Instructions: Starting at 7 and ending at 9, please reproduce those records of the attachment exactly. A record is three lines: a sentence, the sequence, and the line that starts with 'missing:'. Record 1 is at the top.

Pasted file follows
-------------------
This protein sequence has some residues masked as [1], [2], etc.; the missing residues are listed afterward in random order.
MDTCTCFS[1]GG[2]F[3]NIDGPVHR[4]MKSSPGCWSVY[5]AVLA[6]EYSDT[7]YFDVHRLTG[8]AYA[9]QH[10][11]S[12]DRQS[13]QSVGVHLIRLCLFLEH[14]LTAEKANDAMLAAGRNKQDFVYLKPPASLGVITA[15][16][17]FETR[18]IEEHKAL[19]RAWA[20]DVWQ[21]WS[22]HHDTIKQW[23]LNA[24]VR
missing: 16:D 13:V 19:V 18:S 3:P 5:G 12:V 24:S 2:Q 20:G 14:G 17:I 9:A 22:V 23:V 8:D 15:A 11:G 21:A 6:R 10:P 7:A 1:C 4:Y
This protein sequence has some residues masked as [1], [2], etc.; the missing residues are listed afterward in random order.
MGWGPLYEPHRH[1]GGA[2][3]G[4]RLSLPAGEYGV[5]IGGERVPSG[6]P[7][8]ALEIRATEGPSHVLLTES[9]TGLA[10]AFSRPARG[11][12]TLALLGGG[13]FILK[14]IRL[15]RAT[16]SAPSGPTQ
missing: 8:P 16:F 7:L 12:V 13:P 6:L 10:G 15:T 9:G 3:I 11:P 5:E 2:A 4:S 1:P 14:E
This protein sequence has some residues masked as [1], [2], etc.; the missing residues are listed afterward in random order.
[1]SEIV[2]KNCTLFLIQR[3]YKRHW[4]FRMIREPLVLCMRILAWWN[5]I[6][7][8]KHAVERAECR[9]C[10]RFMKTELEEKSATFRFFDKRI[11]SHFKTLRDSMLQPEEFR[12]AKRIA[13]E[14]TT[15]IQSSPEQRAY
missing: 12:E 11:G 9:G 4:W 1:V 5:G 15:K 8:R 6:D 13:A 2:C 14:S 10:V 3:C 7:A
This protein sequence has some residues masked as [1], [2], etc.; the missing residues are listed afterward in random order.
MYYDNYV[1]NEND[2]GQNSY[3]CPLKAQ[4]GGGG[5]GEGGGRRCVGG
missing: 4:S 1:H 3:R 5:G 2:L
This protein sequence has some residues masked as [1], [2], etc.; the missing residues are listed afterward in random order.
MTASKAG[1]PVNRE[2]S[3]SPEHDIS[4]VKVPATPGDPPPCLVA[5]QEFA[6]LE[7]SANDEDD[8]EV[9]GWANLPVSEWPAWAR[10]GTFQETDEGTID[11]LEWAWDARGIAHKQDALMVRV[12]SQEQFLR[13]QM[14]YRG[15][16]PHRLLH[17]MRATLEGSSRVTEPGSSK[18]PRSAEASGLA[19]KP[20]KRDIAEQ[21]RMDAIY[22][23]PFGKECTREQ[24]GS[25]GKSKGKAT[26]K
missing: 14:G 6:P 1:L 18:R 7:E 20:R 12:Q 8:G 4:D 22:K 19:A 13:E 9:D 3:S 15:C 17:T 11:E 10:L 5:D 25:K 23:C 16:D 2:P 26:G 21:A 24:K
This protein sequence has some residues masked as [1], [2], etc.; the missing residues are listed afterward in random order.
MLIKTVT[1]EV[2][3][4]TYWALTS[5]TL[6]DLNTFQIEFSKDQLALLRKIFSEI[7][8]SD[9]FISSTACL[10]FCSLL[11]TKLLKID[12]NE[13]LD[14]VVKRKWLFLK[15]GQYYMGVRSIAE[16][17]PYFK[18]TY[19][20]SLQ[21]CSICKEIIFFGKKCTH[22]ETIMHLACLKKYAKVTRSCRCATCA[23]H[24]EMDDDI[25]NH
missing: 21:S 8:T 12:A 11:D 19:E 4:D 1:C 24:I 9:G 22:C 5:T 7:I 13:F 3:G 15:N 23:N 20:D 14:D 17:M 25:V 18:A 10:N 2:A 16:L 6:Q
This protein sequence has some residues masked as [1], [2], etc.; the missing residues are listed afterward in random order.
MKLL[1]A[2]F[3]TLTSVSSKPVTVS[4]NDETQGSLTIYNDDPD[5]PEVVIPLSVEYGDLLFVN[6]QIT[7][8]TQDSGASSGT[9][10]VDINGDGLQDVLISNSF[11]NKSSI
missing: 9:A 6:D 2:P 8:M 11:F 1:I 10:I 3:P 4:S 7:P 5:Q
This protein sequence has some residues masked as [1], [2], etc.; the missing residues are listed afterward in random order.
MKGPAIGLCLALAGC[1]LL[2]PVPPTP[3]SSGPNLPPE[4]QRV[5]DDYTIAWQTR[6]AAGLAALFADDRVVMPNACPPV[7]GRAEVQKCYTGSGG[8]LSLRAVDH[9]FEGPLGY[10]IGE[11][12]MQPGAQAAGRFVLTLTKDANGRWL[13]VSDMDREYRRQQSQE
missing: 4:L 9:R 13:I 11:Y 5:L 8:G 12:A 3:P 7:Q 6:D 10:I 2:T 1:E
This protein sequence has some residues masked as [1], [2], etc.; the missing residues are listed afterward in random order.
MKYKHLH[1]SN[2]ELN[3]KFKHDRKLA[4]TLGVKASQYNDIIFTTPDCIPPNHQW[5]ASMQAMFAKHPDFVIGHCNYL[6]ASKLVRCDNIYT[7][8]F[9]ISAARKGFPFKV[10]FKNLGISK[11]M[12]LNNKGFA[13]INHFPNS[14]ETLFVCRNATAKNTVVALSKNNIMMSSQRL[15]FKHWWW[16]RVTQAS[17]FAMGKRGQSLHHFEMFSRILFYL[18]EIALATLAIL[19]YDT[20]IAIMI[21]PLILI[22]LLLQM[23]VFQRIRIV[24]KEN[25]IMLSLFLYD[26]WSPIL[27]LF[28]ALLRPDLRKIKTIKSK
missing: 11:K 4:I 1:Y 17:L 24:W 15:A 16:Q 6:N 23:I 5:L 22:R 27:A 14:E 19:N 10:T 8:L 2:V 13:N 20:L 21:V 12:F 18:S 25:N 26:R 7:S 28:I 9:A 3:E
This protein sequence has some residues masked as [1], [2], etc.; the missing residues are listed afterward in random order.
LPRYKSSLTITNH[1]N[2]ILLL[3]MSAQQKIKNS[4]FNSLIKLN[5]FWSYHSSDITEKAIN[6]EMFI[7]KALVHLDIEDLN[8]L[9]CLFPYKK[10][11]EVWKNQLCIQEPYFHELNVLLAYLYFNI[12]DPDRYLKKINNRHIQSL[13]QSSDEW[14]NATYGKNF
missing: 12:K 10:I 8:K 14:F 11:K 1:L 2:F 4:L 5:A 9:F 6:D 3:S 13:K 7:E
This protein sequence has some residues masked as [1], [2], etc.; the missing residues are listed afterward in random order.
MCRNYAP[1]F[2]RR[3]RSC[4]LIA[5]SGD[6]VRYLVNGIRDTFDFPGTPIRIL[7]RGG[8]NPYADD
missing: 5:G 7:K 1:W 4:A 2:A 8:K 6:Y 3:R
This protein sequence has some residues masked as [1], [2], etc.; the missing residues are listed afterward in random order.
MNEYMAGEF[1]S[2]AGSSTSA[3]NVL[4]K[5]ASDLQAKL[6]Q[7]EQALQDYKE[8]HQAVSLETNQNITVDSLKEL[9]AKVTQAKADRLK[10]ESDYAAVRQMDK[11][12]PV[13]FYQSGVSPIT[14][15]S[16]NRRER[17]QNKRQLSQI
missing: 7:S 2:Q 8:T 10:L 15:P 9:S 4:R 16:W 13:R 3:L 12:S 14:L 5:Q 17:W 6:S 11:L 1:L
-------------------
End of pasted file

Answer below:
This protein sequence has some residues masked as [1], [2], etc.; the missing residues are listed afterward in random order.
MKLL[1]A[2]F[3]TLTSVSSKPVTVS[4]NDETQGSLTIYNDDPD[5]PEVVIPLSVEYGDLLFVN[6]QIT[7][8]TQDSGASSGT[9][10]VDINGDGLQDVLISNSF[11]NKSSI
missing: 9:A 6:D 2:P 8:M 11:F 1:I 10:I 3:P 4:S 7:P 5:Q
This protein sequence has some residues masked as [1], [2], etc.; the missing residues are listed afterward in random order.
MKGPAIGLCLALAGC[1]LL[2]PVPPTP[3]SSGPNLPPE[4]QRV[5]DDYTIAWQTR[6]AAGLAALFADDRVVMPNACPPV[7]GRAEVQKCYTGSGG[8]LSLRAVDH[9]FEGPLGY[10]IGE[11][12]MQPGAQAAGRFVLTLTKDANGRWL[13]VSDMDREYRRQQSQE
missing: 4:L 9:R 13:I 11:Y 5:L 8:G 12:A 3:P 7:Q 6:D 10:I 2:T 1:E
This protein sequence has some residues masked as [1], [2], etc.; the missing residues are listed afterward in random order.
MKYKHLH[1]SN[2]ELN[3]KFKHDRKLA[4]TLGVKASQYNDIIFTTPDCIPPNHQW[5]ASMQAMFAKHPDFVIGHCNYL[6]ASKLVRCDNIYT[7][8]F[9]ISAARKGFPFKV[10]FKNLGISK[11]M[12]LNNKGFA[13]INHFPNS[14]ETLFVCRNATAKNTVVALSKNNIMMSSQRL[15]FKHWWW[16]RVTQAS[17]FAMGKRGQSLHHFEMFSRILFYL[18]EIALATLAIL[19]YDT[20]IAIMI[21]PLILI[22]LLLQM[23]VFQRIRIV[24]KEN[25]IMLSLFLYD[26]WSPIL[27]LF[28]ALLRPDLRKIKTIKSK
missing: 11:K 4:I 1:Y 17:L 24:W 15:A 16:Q 6:N 23:I 5:L 22:R 27:A 14:E 19:N 10:T 8:L 2:V 13:N 20:L 21:V 12:F 18:S 25:N 26:R 7:S 28:I 9:A 3:E